Reductions in degree of mineralization and enzymatic collagen cross-links and increases in glycation-induced pentosidine in the femoral neck cortex in cases of femoral neck fracture
Enzymatic and glycation-induced nonenzymatic cross-links play important roles in the expression of bone strength. The cross-link pattern is affected by tissue maturation and senescence. The aim of our study was to understand the distinctive posttranslational modifications of collagen in areas with different degrees of mineralization with and without hip fracture.
Sixteen female cases of intracapsular hip fracture (78±6 years) and 16 age- and gender-matched postmortem controls (76±6 years) were included in this study. A sample of each femoral neck cortex was fractionated into low (1.7 to 2.0 g/ml) and high (>2.0 g/ml) density portions. The contents of enzymatic cross-links (dihydroxylysinonorleucine, hydroxylysinonorleucine, lysinonorleucine, pyridinoline, and deoxypyridinoline) and nonenzymatic cross-links (pentosidine) and the extent of lysine (Lys) hydroxylation were determined in each fraction.
In the controls, there was no significant difference in the contents of enzymatic cross-links between low- and high-mineralized bone fractions whereas pentosidine content was significantly higher in high-mineralized bone compared with low-mineralized bone (p=0.0014). When comparing enzymatic cross-link contents between controls and fracture cases, a trend toward lower (p=0.0961) cross-link content in low-mineralized bone and a significant reduction (p<0.0001) in high-mineralized bone were observed. Pentosidine content of low-mineralized bone was significantly higher in fracture cases than in controls (p<0.0001). The extent of Lys hydroxylation was significantly higher in fracture cases than in controls (p<0.001). The higher hydroxylation of Lys in collagen from fracture cases relative to controls was associated with significantly higher values of hydroxylysine-derived cross-link such that the enzymatic cross-link patterns correlated with the extent of Lys hydroxylation in the collagen molecules.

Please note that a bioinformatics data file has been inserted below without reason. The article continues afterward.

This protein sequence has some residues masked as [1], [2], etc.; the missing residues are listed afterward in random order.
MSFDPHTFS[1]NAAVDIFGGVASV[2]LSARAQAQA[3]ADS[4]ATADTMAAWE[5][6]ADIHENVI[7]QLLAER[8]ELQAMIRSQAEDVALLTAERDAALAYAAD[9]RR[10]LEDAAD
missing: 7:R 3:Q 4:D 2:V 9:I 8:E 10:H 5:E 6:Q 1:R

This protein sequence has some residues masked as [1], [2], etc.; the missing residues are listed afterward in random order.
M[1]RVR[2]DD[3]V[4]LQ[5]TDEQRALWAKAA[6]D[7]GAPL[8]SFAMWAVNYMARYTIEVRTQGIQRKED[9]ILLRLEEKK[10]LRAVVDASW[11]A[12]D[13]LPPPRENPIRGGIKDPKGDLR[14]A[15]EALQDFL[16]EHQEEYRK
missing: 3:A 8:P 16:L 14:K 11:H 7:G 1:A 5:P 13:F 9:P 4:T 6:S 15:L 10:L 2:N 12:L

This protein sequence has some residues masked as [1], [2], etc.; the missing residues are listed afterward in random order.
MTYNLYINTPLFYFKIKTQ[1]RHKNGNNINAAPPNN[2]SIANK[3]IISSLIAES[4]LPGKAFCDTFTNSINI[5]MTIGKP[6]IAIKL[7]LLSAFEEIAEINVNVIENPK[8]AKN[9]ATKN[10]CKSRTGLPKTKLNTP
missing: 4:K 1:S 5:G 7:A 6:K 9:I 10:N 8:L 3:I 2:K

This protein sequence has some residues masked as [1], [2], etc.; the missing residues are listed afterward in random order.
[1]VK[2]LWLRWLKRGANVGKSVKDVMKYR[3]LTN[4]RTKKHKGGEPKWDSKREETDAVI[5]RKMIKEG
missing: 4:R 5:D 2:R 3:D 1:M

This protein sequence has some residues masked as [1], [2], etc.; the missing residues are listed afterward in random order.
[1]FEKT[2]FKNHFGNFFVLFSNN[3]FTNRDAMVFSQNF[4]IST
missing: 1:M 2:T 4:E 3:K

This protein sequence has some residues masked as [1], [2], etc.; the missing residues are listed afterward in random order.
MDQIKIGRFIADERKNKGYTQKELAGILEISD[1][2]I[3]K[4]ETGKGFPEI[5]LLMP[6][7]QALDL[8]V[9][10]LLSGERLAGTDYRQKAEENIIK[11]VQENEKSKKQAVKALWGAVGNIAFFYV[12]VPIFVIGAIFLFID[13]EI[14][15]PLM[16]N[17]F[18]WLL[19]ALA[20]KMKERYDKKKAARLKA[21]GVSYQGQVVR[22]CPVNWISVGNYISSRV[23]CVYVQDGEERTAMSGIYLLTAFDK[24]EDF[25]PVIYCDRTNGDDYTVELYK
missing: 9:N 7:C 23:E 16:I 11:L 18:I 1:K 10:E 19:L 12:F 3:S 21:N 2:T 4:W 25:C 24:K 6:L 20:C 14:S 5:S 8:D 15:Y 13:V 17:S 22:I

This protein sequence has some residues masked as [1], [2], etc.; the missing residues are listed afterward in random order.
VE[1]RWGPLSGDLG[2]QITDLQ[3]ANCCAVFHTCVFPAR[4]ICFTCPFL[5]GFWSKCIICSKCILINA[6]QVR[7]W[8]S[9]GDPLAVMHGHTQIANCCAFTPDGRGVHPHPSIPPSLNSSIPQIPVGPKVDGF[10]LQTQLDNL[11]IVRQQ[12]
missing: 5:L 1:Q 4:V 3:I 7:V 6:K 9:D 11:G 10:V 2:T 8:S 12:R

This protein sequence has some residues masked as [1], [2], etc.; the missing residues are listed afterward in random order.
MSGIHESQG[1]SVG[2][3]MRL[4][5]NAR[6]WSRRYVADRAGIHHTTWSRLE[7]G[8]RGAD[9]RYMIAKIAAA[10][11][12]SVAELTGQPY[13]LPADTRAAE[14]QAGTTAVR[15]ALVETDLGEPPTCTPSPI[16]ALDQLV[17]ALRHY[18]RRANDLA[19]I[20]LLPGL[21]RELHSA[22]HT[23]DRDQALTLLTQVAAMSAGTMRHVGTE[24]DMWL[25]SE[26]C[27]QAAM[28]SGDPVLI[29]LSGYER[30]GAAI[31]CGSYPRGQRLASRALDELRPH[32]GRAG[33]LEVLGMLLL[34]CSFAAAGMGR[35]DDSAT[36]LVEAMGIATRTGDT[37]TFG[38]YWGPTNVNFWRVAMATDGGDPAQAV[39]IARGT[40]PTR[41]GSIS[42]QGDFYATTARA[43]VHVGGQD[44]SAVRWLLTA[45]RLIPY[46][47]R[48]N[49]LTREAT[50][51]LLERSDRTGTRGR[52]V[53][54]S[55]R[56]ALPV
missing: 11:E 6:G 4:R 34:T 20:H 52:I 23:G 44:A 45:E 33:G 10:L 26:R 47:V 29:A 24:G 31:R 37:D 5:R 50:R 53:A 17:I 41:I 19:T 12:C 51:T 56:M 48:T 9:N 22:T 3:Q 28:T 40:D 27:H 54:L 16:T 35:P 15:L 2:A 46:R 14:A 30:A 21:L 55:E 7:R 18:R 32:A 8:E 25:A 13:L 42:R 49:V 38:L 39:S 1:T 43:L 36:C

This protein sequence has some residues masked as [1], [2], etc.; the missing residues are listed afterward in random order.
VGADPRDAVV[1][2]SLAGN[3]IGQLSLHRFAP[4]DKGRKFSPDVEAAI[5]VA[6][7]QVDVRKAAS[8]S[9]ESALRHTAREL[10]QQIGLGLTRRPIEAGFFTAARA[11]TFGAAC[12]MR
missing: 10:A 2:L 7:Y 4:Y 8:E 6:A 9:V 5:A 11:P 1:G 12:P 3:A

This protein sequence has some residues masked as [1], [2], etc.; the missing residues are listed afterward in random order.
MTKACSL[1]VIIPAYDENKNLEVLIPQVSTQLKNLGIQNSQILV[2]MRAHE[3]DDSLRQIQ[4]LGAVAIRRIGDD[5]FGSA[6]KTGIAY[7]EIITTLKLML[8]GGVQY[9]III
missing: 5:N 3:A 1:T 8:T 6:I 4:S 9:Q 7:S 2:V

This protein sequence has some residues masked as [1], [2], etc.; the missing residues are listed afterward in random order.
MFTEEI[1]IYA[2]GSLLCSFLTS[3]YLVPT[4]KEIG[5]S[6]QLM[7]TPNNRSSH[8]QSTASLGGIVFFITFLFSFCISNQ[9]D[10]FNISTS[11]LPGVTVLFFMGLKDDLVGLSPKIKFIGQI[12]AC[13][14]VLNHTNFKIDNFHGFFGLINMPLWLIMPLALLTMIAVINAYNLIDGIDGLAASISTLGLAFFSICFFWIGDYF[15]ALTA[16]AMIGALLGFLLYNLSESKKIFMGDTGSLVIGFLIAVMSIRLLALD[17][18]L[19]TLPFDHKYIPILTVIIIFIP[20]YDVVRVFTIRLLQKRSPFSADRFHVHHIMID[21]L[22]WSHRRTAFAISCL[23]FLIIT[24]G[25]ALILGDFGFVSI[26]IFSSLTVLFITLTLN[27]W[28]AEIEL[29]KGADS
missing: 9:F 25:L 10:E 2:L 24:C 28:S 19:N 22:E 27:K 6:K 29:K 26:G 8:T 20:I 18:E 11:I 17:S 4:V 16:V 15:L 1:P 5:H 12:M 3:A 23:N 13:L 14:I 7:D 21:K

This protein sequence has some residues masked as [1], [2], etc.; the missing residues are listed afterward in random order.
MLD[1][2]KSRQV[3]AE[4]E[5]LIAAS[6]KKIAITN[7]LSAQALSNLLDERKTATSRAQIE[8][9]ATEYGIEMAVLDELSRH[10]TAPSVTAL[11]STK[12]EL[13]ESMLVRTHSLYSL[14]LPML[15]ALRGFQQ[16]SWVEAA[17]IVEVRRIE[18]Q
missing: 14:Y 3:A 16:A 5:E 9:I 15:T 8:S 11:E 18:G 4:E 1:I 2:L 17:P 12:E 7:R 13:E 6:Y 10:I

These results suggest that reductions in the degree of mineralization and enzymatic cross-links and excessive formation of pentosidine may play an important role in explaining poor bone quality in osteoporosis.
KeywordsBone quality Cortical bone Cross-links Degree of mineralization Osteoporosis Pentosidine
The authors are grateful to Dr. Noriaki Ishioka (Japan Aerospace Exploration Agency, JAXA, Japan) for experimental discussions and technical support. We also appreciate Miss Kazumi Hirakawa and Akiko Kuhara (Jikei University School of medicine) for technical support.
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